All is not lost, however.  What seems to be happening, in an effort to save money, the State is having to cut back on the hours offered from the 22 hours a week, currently available for IBI and Developmental Therapy, to 10 hours a week of what now will be called Habilitative Intervention (aka IBI) or Habilitative Supports (Developmental Therapy).  The budget that Joshua will be given is $29,300 a year and that will need to cover this therapy, 6 hours of respite a month, and an assessment.   Wow!  The other choice for us is to go Family Directed with this Redesign System.  The Family Directed budget gets dropped to $14,900 and although I could most likely get biomedical treatment and supplements covered, I would be shouldered with a lot more paperwork, not to mention finding and hiring our own therapists to do the IBI or other type of therapy and writing up treatment plans.  Honestly, I may look at doing that at some point, but not the first time around.  I have plenty to do, thank you!  As for the Family Care Coordinator, I don’t know how that will be handled once the System Redesign takes affect.  It certainly is a needed program as trying to navigate this system is a challenge, indeed!

Currently, however, we are electing to go under the old system, to get the most bang for the tax payer buck.  We are set up to receive 4 hours of IBI and 4 hours of Developmental Therapy, but since we are entitled for up to 22 until June 30th, the trick is to not only find the hours to use the therapy, since he’s in school 6 hours a day, but for Syringa to find more IBI therapists as they are in high demand.  During the discussions while getting our needs assessed, it has also been suggested to see about getting a Personal Care Services, which is comes out of a separate budget, due to Joshua having difficulty with toileting (he doesn’t wipe), learning to dress properly (his clothes are typically askew and underwear not on properly shall we say) and he has poor judgment with being safe, jumping on siblings, getting sharp knives for me to cut fruit, getting out of the house without permission or supervision, etc.   Having someone to come help with those needs would add some hours of help we can get for him to learn how to better care for himself.  From what I understand, this is available in Washington, but I didn’t make use of it due to his age at the time made it more difficult for him to qualify.  Since the SIBR evaluation places him at about an average 2 and a half year old with all his scores combined, he obviously has delays that need to be addressed.  I have the evaluation for these services set up for Friday, November 30th, so hopefully, we can continue to see how to help Joshua to improve.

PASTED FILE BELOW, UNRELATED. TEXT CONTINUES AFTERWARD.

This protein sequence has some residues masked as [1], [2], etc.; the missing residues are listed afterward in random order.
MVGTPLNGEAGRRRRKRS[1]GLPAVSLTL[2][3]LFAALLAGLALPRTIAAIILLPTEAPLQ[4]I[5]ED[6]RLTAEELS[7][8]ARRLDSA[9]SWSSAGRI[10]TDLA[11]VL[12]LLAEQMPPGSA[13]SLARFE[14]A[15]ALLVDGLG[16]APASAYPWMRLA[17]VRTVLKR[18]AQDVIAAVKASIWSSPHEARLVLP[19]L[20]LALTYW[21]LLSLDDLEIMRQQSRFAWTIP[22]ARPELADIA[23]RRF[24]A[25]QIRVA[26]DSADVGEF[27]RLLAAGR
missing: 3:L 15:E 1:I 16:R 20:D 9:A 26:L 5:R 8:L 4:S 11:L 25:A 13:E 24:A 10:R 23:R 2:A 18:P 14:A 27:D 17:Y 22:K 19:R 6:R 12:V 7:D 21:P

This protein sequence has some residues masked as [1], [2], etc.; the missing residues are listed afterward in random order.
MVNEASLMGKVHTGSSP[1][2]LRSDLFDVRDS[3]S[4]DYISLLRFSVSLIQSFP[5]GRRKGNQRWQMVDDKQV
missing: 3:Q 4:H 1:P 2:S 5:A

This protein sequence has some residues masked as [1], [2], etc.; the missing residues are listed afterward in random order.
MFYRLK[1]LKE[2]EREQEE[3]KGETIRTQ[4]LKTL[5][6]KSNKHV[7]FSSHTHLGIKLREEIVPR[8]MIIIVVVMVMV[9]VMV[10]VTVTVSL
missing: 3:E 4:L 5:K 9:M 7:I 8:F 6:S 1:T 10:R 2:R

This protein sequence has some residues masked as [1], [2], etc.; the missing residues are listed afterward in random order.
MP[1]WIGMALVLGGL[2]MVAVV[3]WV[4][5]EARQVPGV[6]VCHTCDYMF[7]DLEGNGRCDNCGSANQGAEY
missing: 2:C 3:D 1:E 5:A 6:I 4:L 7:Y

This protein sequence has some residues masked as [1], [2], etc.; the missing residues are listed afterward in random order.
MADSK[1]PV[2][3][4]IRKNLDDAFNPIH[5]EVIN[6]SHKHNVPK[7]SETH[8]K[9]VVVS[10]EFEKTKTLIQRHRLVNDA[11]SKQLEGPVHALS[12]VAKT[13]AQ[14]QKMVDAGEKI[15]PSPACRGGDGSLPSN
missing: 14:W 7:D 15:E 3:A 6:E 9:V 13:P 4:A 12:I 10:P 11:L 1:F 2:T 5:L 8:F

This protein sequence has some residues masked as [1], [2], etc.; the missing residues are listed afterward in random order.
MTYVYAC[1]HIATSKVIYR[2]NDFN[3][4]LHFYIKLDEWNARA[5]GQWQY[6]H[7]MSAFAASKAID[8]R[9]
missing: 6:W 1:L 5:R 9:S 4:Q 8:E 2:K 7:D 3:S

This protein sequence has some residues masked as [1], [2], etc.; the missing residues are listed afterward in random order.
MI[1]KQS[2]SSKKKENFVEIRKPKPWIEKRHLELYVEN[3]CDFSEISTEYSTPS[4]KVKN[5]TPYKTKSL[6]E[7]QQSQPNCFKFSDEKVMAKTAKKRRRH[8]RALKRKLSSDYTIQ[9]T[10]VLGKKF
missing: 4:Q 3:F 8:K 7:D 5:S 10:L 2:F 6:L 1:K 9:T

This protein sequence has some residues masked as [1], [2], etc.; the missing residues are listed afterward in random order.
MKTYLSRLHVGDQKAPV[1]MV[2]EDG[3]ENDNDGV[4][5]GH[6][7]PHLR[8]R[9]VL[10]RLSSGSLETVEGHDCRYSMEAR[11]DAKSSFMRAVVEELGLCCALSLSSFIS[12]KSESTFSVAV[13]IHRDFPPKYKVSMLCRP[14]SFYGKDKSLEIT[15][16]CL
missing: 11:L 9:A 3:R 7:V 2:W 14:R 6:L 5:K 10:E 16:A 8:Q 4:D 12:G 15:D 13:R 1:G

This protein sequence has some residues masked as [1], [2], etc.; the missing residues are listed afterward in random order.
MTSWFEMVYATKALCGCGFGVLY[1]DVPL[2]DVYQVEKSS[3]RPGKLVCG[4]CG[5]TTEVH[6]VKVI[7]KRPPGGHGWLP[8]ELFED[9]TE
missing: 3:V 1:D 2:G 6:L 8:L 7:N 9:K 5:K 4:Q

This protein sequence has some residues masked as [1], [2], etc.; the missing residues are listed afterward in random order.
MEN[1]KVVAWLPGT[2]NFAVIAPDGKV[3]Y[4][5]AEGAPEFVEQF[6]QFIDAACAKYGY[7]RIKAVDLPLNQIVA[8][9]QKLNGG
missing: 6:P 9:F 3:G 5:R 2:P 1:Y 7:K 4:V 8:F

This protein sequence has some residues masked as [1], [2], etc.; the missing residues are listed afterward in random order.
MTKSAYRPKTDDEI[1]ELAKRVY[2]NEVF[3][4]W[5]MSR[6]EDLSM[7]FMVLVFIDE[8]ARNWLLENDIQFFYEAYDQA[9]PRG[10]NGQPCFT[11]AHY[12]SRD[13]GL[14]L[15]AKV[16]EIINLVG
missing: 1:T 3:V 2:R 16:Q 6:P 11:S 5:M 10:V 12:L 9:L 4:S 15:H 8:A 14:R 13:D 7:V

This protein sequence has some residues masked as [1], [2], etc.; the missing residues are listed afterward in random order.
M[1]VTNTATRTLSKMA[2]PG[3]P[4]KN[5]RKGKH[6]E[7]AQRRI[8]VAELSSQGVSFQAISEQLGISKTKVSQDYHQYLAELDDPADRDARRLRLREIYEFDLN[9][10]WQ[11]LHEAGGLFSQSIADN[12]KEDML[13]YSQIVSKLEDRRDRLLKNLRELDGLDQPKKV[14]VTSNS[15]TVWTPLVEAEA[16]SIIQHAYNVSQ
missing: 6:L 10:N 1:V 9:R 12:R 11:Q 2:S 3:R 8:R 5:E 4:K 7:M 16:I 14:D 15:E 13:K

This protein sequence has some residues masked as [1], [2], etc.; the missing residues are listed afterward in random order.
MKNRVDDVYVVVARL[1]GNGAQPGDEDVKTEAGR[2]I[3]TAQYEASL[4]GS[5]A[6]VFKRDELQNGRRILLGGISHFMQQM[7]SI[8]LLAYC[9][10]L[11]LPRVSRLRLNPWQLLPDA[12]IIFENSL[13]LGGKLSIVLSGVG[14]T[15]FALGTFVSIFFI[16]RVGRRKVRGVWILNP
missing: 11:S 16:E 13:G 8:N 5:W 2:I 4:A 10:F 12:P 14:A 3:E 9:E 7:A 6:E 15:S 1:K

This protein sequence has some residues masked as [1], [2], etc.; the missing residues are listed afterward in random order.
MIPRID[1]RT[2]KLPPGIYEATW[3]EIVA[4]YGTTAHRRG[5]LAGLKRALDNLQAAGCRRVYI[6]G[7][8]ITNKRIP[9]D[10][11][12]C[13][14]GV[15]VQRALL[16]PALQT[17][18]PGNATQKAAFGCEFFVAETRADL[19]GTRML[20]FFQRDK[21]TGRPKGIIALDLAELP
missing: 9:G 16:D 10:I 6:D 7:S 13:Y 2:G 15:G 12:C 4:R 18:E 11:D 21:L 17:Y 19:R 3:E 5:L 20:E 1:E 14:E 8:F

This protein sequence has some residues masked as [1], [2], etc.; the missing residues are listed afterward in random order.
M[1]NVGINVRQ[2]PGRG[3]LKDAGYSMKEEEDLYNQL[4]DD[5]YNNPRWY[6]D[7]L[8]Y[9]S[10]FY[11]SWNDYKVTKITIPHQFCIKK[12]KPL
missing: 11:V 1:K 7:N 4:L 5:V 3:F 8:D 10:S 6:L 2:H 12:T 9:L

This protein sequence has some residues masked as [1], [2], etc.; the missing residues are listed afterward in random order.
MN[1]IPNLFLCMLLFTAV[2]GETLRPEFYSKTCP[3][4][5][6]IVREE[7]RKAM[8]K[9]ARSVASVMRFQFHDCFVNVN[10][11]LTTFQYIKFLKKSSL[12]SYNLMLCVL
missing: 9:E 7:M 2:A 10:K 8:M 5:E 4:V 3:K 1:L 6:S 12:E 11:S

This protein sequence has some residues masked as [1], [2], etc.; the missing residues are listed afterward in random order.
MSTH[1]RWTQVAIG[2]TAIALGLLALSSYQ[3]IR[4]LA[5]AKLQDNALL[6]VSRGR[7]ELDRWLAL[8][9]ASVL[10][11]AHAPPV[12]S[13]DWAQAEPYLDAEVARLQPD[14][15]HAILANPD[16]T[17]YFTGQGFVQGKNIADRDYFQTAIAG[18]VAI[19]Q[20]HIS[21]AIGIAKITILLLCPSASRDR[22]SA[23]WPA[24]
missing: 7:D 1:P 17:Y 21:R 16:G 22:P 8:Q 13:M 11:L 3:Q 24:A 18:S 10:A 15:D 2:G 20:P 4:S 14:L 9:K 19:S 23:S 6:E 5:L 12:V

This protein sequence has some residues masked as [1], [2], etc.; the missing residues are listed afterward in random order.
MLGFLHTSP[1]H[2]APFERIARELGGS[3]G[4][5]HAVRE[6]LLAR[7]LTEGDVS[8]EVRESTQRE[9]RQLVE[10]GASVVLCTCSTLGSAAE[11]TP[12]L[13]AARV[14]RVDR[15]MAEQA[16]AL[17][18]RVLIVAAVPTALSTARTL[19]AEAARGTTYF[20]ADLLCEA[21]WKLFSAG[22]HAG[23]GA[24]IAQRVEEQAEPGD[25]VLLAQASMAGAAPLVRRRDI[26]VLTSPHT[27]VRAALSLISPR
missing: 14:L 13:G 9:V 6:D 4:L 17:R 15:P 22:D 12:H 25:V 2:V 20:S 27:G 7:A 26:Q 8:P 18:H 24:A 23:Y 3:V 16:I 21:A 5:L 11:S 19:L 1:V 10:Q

As best that I can ascertain, what I am setting up for Joshua will be quite beneficial to him.  He is already making some progress with his program at school as well as the speech and physical therapies he’s doing.  The boy is like a sponge and it just takes working with him consistently.  I’m so grateful we have the help, whether it’s 22 hours a week, or merely 10, it’s up from what we were getting in Washington outside of school and OT/Speech Therapy.

My next order of business is to see how we can get more biomedical treatment paid for.  Both Bryan and I are trying to see what we can do to earn more money with some side jobs, but it never seems like enough.  I’m impatient, but I must always keep in mind that Joshua is God’s kid first and step by step, He’s doing a great work in Joshua so we just have to keep the course and be good stewards of all these resources that God has so graciously provided through these programs and continue to allow Him to guide us along this journey.  To God be the Glory!

Yeah, we have some work to do with this boy. As cute as this is…

Closing one chapter…

Waiting for Joshua to emerge for a new beginning and become the best of whom God created him to be…


This entry was posted on Tuesday, November 20th, 2012 at 5:09 am and is filed under Autism Resources, Autism Treatment. You can follow any responses to this entry through the RSS 2.0 feed. You can leave a response, or trackback from your own site.